November 30, 2016 • Life for Leaders
Then James and John, the sons of Zebedee, came to him. “Teacher,” they said, “we want you to do for us whatever we ask.”
In the closing verses of Mark 10, James and John, two brothers who followed Jesus, don’t look so good. In Mark 10:33-34, Jesus had predicted that he, as the Son of Man, would be tortured and killed, and then rise again. In the next verse, James and John approached Jesus and said, “Teacher, . . . we want you to do whatever we ask” (10:35). Wow! Now that’s some request. It’s as if they wanted a blank check from Jesus.
But then James and John top their own audacity by telling Jesus what they wanted: “Let one of us sit at your right and the other at your left in your glory” (10:37). Now that’s even bolder, don’t you think? It seems as if the brothers had paid no attention to what Jesus said would happen to him as the Son of Man. Moreover, it appears that they asked for this promotion to unique glory alongside Jesus in the presence of the other disciples, who, by implication, would have to settle for less honorable positions in the court of Jesus (see 10:41). Like I said, James and John don’t look so good in this passage.
Of course Jesus soon pointed out their folly, and I’ll get to this tomorrow. But for now I want to reflect upon the extraordinary freedom James and John felt with Jesus. The fact that they asked such an inappropriate question shows that they weren’t screening their conversation, making sure it was all theologically and relationally correct. The brothers said just what they thought and felt. This suggests that, though they honored Jesus as their master, even as the one who would reign over God’s kingdom, they nevertheless felt an extraordinary freedom to tell Jesus exactly what was on their mind.
We live in a curious tension when it comes to the Lord. On the one hand, we rightly bow before him, offering ourselves in humble worship. On the other hand, we experience friendship with God that invites us to be completely honest with him (see Hebrews 4:16). The more we grow in relationship with God, the more we will find ourselves sometimes saying to God things that we just wouldn’t say to anyone else. We can speak freely of our hopes and dreams, our fears and follies, even our selfish ambitions. We can pray, not just openly, but audaciously.
This does not mean, of course, that the Lord will give us whatever we ask. His response is sometimes “No” and at other times “Wait.” God does what is best for his kingdom, including us, which may or may not be what we would prefer at any given moment. For me, the fact that God will do what’s right actually gives me even more freedom to ask for what I want. I don’t have to worry that I will bend God’s will to my own fallen desires. I can trust that God will receive my prayers, will look upon me with compassion, and do what’s right.
QUESTIONS TO CONSIDER:
How free are you in your communication with the Lord?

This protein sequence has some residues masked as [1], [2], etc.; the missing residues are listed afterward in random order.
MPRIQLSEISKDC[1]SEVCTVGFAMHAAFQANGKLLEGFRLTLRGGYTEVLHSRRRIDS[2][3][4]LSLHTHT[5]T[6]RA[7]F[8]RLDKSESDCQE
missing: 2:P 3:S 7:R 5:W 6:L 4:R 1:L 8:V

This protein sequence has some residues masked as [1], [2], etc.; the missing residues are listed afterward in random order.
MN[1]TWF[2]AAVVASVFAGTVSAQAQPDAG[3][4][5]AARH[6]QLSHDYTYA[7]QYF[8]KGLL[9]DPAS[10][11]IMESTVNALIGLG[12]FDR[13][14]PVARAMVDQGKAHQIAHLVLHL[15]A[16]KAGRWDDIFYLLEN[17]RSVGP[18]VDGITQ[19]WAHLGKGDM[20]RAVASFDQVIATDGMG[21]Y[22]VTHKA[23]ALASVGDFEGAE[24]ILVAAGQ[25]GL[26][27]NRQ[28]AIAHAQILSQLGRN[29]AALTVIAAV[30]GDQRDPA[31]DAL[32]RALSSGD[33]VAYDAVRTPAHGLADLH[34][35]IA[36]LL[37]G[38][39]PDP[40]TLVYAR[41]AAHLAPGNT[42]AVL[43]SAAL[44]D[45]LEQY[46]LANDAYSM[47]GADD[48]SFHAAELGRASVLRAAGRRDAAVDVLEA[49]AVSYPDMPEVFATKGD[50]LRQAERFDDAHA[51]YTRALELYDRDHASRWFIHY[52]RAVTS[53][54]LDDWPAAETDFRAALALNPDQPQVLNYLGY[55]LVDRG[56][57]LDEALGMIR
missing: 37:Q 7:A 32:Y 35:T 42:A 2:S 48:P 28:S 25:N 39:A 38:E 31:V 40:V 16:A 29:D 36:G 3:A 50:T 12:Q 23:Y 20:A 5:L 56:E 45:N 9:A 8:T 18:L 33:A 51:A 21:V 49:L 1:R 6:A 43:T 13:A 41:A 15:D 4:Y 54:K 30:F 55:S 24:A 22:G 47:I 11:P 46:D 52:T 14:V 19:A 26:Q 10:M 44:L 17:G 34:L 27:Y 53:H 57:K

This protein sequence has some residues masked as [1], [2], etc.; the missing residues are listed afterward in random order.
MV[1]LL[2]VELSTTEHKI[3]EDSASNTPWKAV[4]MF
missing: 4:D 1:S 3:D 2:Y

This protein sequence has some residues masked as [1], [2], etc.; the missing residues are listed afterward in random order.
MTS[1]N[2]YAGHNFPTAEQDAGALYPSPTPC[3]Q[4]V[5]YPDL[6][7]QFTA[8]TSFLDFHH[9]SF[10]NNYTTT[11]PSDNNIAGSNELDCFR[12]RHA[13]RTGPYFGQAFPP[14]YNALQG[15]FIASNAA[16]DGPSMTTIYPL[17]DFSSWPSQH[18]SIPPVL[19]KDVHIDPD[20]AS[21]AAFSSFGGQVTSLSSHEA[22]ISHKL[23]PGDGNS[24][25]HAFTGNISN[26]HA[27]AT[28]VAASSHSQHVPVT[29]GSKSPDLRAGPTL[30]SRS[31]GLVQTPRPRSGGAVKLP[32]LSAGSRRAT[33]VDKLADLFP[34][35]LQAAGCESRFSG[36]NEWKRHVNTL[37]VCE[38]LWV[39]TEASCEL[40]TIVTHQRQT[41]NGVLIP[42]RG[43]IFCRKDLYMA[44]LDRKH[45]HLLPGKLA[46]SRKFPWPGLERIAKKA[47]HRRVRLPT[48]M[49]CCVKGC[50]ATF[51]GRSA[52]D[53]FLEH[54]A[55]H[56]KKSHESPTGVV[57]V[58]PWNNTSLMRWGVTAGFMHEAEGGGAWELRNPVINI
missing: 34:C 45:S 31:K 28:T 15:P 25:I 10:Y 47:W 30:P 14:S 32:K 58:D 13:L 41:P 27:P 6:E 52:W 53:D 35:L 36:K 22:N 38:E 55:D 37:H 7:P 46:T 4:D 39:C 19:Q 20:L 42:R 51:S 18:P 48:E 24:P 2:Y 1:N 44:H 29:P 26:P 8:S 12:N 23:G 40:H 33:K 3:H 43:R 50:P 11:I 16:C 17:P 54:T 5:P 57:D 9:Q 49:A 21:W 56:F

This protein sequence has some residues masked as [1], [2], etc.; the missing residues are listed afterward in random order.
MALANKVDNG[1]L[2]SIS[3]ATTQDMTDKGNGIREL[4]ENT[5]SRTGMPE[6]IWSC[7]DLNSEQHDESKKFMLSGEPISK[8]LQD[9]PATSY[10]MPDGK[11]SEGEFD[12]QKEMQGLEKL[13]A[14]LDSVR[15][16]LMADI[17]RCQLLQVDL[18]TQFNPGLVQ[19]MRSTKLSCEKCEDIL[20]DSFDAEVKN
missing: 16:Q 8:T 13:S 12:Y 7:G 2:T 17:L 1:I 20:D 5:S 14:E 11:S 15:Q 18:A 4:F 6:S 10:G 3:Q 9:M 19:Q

Are there some things you hold back from telling him? Why?
What do you think (or fear) might happen if you told God everything that’s in your heart?
Lord Jesus, it’s easy for me to look down my long nose at James and John for so badly missing the point of your mission, not to mention their selfish audacity. Yet, as I think about this scene, I’m sure there are many, many times when I have come to you in just such a posture. Thank you for listening to me, for not sending me away.
Even more, thank you for the freedom I have to tell you everything that’s on my mind and in my heart, even the things that don’t look very good at all. What an incredible gift it is to be able to open my life to you!
All praise be to you, Lord Jesus, for the freedom you have given me to speak so honestly with you. Amen.
Explore more at the Theology of Work Project online Bible commentary: Life in the Wilderness: Journey to the New World (Hebrews 3:7–4:16)
Dr. Mark D. Roberts is a Senior Strategist for Fuller’s Max De Pree Center for Leadership, where he focuses on the spiritual development and thriving of leaders. He is the principal writer of the daily devotional, Life for Leaders, and the founder of the De Pree Center’s Flourishing in the Third Third of Life Initiative. Previously, Mark was the Executive Director of the De Pree Center, the lead pastor of a church in Southern California, and the Senior Director of Laity Lodge in Texas. He has written eight books, dozens of articles, and over 2,500 devotions that help people discover the difference God makes in their daily life and leadership. With a Ph.D. in New Testament from Harvard, Mark teaches at Fuller Seminary, most recently in his D.Min. cohort on “Faith, Work, Economics, and Vocation.” Mark is married to Linda, a marriage and family counselor, spiritual director, and executive coach. Their two grown children are educators on the high school and college level.